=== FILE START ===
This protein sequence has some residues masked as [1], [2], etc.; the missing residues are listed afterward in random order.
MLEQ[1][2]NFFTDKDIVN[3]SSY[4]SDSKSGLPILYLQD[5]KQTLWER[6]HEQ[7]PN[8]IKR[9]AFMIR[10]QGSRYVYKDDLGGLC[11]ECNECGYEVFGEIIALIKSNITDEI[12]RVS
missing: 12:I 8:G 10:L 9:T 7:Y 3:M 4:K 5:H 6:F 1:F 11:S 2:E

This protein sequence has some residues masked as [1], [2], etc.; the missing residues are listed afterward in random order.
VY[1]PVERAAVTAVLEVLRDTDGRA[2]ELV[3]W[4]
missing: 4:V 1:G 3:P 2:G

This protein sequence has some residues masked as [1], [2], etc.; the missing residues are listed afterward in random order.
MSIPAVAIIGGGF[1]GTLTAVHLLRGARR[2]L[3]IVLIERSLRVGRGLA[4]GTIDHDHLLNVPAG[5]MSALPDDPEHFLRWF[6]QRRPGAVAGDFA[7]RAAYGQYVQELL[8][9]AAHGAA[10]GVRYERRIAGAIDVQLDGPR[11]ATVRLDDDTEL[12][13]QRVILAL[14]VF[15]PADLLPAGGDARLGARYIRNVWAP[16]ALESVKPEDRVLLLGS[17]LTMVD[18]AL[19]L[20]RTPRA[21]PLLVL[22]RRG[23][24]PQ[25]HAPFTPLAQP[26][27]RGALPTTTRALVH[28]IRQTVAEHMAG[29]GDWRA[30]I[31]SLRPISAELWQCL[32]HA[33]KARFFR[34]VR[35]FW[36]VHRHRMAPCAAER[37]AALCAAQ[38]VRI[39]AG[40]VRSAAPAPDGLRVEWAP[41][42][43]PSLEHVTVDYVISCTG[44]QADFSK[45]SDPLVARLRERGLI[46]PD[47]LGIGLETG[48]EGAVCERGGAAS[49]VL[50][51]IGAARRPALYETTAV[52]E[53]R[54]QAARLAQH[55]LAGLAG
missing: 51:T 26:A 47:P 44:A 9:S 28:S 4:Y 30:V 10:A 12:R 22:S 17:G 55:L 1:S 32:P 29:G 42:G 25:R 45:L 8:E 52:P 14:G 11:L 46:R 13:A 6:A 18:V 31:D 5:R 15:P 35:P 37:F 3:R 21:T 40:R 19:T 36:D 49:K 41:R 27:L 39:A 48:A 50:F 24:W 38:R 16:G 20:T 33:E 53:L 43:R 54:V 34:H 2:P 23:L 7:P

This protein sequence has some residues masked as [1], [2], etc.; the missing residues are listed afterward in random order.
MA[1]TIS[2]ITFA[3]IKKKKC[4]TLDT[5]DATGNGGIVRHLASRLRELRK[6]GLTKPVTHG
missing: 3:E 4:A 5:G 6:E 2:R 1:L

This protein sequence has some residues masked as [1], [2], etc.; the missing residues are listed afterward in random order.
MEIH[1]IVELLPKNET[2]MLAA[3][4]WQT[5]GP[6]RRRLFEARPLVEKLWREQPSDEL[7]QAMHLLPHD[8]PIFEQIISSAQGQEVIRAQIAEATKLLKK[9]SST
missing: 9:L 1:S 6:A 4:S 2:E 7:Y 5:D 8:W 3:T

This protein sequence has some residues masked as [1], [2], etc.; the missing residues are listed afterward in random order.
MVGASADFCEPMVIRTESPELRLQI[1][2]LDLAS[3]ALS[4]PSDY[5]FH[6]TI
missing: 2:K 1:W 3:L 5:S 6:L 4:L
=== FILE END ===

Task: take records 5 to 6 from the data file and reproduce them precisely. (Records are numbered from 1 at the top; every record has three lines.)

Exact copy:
This protein sequence has some residues masked as [1], [2], etc.; the missing residues are listed afterward in random order.
MEIH[1]IVELLPKNET[2]MLAA[3][4]WQT[5]GP[6]RRRLFEARPLVEKLWREQPSDEL[7]QAMHLLPHD[8]PIFEQIISSAQGQEVIRAQIAEATKLLKK[9]SST
missing: 9:L 1:S 6:A 4:S 2:E 7:Y 5:D 8:W 3:T

This protein sequence has some residues masked as [1], [2], etc.; the missing residues are listed afterward in random order.
MVGASADFCEPMVIRTESPELRLQI[1][2]LDLAS[3]ALS[4]PSDY[5]FH[6]TI
missing: 2:K 1:W 3:L 5:S 6:L 4:L